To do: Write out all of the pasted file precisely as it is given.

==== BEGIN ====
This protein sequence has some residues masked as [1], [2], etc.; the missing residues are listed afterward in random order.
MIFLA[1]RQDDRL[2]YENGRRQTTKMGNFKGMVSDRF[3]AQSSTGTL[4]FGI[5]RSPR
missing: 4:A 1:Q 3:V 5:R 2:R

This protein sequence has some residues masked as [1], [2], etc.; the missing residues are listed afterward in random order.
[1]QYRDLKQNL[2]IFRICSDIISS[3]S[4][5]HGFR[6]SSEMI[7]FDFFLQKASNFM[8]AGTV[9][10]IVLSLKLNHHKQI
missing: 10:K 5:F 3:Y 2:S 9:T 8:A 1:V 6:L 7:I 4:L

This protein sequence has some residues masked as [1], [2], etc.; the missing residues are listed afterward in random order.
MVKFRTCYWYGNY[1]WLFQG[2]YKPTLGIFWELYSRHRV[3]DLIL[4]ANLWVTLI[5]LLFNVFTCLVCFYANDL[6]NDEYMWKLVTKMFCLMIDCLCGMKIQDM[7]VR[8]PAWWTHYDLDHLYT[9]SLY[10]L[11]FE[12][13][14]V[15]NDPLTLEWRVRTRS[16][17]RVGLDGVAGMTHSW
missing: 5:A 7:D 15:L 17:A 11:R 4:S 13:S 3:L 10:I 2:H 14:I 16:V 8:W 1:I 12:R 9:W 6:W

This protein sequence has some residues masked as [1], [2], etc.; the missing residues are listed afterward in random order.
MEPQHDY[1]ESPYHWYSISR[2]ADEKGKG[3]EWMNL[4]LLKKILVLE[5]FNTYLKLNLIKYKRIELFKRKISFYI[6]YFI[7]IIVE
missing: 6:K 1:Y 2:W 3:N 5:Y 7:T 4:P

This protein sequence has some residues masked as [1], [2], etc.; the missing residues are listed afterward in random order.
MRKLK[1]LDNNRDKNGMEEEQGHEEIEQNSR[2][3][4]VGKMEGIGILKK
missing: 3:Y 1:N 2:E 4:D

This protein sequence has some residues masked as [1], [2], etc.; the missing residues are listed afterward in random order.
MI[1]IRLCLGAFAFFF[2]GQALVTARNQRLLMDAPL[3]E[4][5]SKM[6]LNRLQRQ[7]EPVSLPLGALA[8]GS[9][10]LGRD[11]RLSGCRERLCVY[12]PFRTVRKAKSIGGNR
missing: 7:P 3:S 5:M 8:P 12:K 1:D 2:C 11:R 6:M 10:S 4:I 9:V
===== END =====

This protein sequence has some residues masked as [1], [2], etc.; the missing residues are listed afterward in random order.
MIFLA[1]RQDDRL[2]YENGRRQTTKMGNFKGMVSDRF[3]AQSSTGTL[4]FGI[5]RSPR
missing: 4:A 1:Q 3:V 5:R 2:R

This protein sequence has some residues masked as [1], [2], etc.; the missing residues are listed afterward in random order.
[1]QYRDLKQNL[2]IFRICSDIISS[3]S[4][5]HGFR[6]SSEMI[7]FDFFLQKASNFM[8]AGTV[9][10]IVLSLKLNHHKQI
missing: 10:K 5:F 3:Y 2:S 9:T 8:A 1:V 6:L 7:I 4:L

This protein sequence has some residues masked as [1], [2], etc.; the missing residues are listed afterward in random order.
MVKFRTCYWYGNY[1]WLFQG[2]YKPTLGIFWELYSRHRV[3]DLIL[4]ANLWVTLI[5]LLFNVFTCLVCFYANDL[6]NDEYMWKLVTKMFCLMIDCLCGMKIQDM[7]VR[8]PAWWTHYDLDHLYT[9]SLY[10]L[11]FE[12][13][14]V[15]NDPLTLEWRVRTRS[16][17]RVGLDGVAGMTHSW
missing: 5:A 7:D 15:L 17:A 11:R 4:S 13:S 3:L 10:I 2:H 14:I 16:V 8:W 1:I 12:R 9:W 6:W

This protein sequence has some residues masked as [1], [2], etc.; the missing residues are listed afterward in random order.
MEPQHDY[1]ESPYHWYSISR[2]ADEKGKG[3]EWMNL[4]LLKKILVLE[5]FNTYLKLNLIKYKRIELFKRKISFYI[6]YFI[7]IIVE
missing: 6:K 1:Y 2:W 3:N 5:Y 7:T 4:P

This protein sequence has some residues masked as [1], [2], etc.; the missing residues are listed afterward in random order.
MRKLK[1]LDNNRDKNGMEEEQGHEEIEQNSR[2][3][4]VGKMEGIGILKK
missing: 3:Y 1:N 2:E 4:D

This protein sequence has some residues masked as [1], [2], etc.; the missing residues are listed afterward in random order.
MI[1]IRLCLGAFAFFF[2]GQALVTARNQRLLMDAPL[3]E[4][5]SKM[6]LNRLQRQ[7]EPVSLPLGALA[8]GS[9][10]LGRD[11]RLSGCRERLCVY[12]PFRTVRKAKSIGGNR
missing: 7:P 3:S 5:M 8:P 12:K 1:D 2:C 11:R 6:M 10:S 4:I 9:V